Written by Xolile Sizani (Group Chief Executive Officer, Servest)
Stemming the spread of the coronavirus (COVID-19) pandemic has necessitated a new reality in the layout of workspaces. The status quo of pre-COVID-19 workplace layouts is no longer applicable as companies are required to strike a balance between applying social distancing protocols and maintaining exceptionally high hygiene and safety standards, and at the same time ensuring acceptable levels of productivity.
There is no established playbook for running a business in a pandemic, however, one thing is clear: most businesses are already experiencing massive changes in their workforce be it big or small businesses – companies are relooking the layout of their businesses. These changes are stimulated by a mix of trends, lifestyles, socio-economic and digital innovations. All these factors are ushering in new workspaces and work style preferences. For some companies, working remotely will become the new norm with employees required to harness the power of connectivity to work remotely.
Small businesses need to establish what will work for their business and choose a model that will enable growth, productivity and sustainability of the business.
The South African market has a diverse labour force with employees requiring either an office environment or a remote workplace, or both. What is certain is that COVID-19 is changing the future of work, forcing both employees and employers to explore new ways of working. With such a diverse society, what companies should be doing now is ensuring flexibility in their workplaces. While some employees will grab the opportunity to work remotely, those who find it difficult might opt for an office environment. This gives businesses a chance to downgrade their office environments and reduce costs.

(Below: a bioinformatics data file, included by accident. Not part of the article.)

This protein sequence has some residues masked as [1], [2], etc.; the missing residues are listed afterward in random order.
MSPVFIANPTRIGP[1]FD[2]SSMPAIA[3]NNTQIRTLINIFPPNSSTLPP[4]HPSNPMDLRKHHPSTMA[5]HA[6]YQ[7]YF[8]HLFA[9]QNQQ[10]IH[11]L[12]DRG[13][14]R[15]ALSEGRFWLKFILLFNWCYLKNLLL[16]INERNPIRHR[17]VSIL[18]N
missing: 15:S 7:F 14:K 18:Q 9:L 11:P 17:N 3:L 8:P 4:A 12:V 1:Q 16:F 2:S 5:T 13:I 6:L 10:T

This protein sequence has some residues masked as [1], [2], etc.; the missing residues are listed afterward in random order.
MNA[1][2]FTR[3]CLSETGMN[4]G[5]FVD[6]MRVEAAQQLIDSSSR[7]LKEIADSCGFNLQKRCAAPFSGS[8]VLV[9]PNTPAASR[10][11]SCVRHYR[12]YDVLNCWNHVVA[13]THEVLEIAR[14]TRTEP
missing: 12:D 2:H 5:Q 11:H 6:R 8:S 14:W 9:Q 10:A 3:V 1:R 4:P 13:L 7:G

Businesses that wish to remain sustainable in the COVID-19 era need to rethink and re-evaluate their workspace needs. While it may not be possible for all businesses to consult facilities management consultants, an effective facilities management model that incorporates workspace planning is required to respond to this by offering tailor-made workspaces that address all the demands of a post-COVID-19 workplace and beyond.
A report by Andrew Kerr and Amy Thornton from the University of Cape Town states that about 13.8% of workers (approximately two million out of 16 million employed people) are working from home during the lockdown. Most of them are professionals, and about 65% are in senior positions and 56% are skilled people in different occupations. These stats show that the-work-from-home model is still developing in our country with mostly professionals in the corporate, civil society and media landscape using the concept.
Working from home requires broadband internet to meet with operational demands, communication, research and data processing, among other things. According to Stats SA, about 67.7% of South Africans are using the internet, but few of them have a reliable connection – about 1.2 million out of 13.4 million households have fixed broadband access. So, for those companies thinking of moving physical offices to working remotely, these considerations should be made before completely writing off that office space.
While many employees will continue to work remotely, corporate offices will undoubtedly continue to remain relevant during the pandemic, and after it – the question is to what extent will it remain relevant and the form of these offices will definitely change.
With this in mind, businesses need to establish what will work for them in the long term, not only in the short term.